“I can’t believe there isn’t an open table even here.” David Beckham whined as he and Q-ball collapsed onto the curb. It was Halloween in Seoul and we’d just spent three hours unsuccessfully visiting every bar up and down the cities biggest arts district. We had now come up empty at the convenience store circuit too.
On the long list of unexpected discoveries that are part of Korean drinking culture, the joys of cracking a can at the local minute mart has to be near the top. Simple, cheap and (to us at least) genius, in Korea, most corner markets in highly trafficked areas customarily put a few plastic chairs and a rickety table near their entrance. It’s often an annoyance to staff and an oasis for foreigners. Koreans, whose social antennas are always scanning surrounding frequencies to ensure they aren’t disrupting norms, tended to avoid these hobo hangouts, leaving them open to us opportunistic expats. When combined with the lack of open container laws, these tables were the perfect place to take in the batting cages, karaoke halls, and soju tents that wallpaper the narrow thoroughfares of popular walking districts. At night, the languid daytime streets become chaotic and illuminated roller-derbies of propellant neon energy. Stumbling out into the street from a bar was like taking a hit of societal smelling salts. Everything was turned on. And like an apex predator that comes awake at night, the scene grew increasingly alive as the darkness expanded and the hours bled on.
At the time of our curbside conundrum, I’d spent nearly a year living in Seoul’s southernmost step child, Busan. But despite Busan having a population the size of Chicago, there were few international art galleries, music shops, or burritos. My two companions and I came up on my first visit to Seoul starved for culture, and in need of a fix. Over the course of our visit we’d seen rock shows, bought guitars and even found some sour cream and skunky cheese. Now on Halloween, we were hoping to crown our cultural cornucopia with a night-cap as we people-watched a society dip its toe in one of the wackiest of western holidays.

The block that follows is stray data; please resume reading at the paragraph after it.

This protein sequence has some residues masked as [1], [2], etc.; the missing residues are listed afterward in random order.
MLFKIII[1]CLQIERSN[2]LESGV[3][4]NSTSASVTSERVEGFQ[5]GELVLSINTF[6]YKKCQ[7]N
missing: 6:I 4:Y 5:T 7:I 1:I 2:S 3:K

Except there was no place to sit.
“Maybe we can build our own table like Issy’s neighbors did the other day.” Offered Q-Ball with a smirk. Beckham laughed. I did not. Q-Ball was referring to the recent molestation I’d undergone at the hands of some mottled geriatrics in my Busan neighborhood. The previous week I had visited my local minute mart on my way home from work and upon exiting was confronted by a huddle of middle aged men with splotched red cheeks that spelled certain soju poisoning. They surrounded me and gestured at some plywood and a garbage can lid they had decorated with a dozen empty beer bottles. “Sit sit sit!” they yelled. The youngest knew a few words of English and served as spokesperson. Upon reluctantly squatting on a bucket they had pulled from a nearby dumpster it was an immediate free for all to see who could put their hands closest to my nuts. As their hands ran out of real estate on my thighs, they reached for their disposable chopsticks to start feeding me. These intimate activities were only shared between close family members during a holiday, or in this instance, with complete strangers when totally shitty. I’d had three pieces of chicken, two bites of pickled radish and 20 fingers massaging closer to my genitalia than I’d like to recall by the time I’d put down my shopping bag.